UConn researchers are finding that applying the concept of reinforcement can be an effective way to improve efforts to lose weight.
“The importance of maintaining a healthy body weight is clear to most, but the pervasiveness of obesity in our population today suggests that that’s not motivation enough, or at least not enough to keep people motivated to lose weight,” says lead author Nancy Petry, director of the Behavioral Cardiovascular Prevention Program in the Pat and Jim Calhoun Cardiology Center.
The contingency management approach attempts to steer patients toward making healthy choices by rewarding those choices. Petry, who has received millions of dollars in grants for her research on the treatment of addictive disorders, has demonstrated the effectiveness of contingency management, a behavioral intervention that uses reinforcers, in treating addictions such as drug abuse.
In a study published in The American Journal of Medicine, Petry, Dr. William White and Danielle Barry from the Calhoun Cardiology Center, and Linda Pescatello from the Kinesiology and Human Performance Laboratory in Storrs used reinforcement techniques on half the participants. All participants were considered overweight or obese based on their body mass index, a ratio of weight to height.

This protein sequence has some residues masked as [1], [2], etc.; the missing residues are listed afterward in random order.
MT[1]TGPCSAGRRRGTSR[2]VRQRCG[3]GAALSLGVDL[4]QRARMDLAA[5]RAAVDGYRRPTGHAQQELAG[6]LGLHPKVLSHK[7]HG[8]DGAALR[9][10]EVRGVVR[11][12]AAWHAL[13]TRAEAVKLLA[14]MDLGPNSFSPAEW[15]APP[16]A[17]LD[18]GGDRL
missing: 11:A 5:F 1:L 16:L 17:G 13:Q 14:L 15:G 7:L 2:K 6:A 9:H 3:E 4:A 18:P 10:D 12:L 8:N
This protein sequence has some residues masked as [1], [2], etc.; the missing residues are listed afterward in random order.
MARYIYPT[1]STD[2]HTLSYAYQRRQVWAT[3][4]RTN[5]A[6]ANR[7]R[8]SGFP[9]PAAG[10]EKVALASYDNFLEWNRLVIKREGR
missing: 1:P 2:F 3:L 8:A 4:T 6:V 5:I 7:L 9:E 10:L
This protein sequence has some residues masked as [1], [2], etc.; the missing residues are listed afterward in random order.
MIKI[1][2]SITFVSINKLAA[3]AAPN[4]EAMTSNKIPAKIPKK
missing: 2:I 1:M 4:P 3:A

All participants received supportive counseling, but those assigned to the reinforcement group also were eligible for prizes if they met certain weight-loss goals. For example, a patient who lost at least a pound in a given week would draw from a prize bowl. The prize bowl contained 500 cards, 250 of which were prizes. Most of the prizes were valued at around $1, and some were of greater value, offering a chance at larger prizes such as an iPod or fitness equipment. The average cost per draw was approximately $2.
At the end of the 12-week study, the results showed an average weight loss of 6 percent of body weight in the reinforcement group, compared to an average body weight loss of 3.5 percent in the counseling-only group. Almost two thirds of those in the reinforcement group lost at least 5 percent of their baseline body weight, compared to a quarter of those in the counseling-only group.
“The difference is significant in terms of weight loss, and with it, improvements in cholesterol and heart rate,” says White, professor of medicine and chief of the Calhoun Cardiology Center Division of Hypertension and Clinical Pharmacology. “This study demonstrates that with modest expense we can improve the success of those trying to lose weight.”
The average person in the reinforcement group earned less than $14 per week in prizes.
“From a behavioral economics standpoint, what makes this a particularly attractive intervention is the fact that the benefits of weight loss, and the associated reduction of health risks like diabetes, heart disease and stroke, far outweigh the expense of the prizes,” Petry says.
The researchers concede that their data only demonstrate short-term weight-loss enhancement and that a longer and larger-scale evaluation is warranted, but they also conclude, “to achieve long-term benefits, one first needs to achieve initial success.”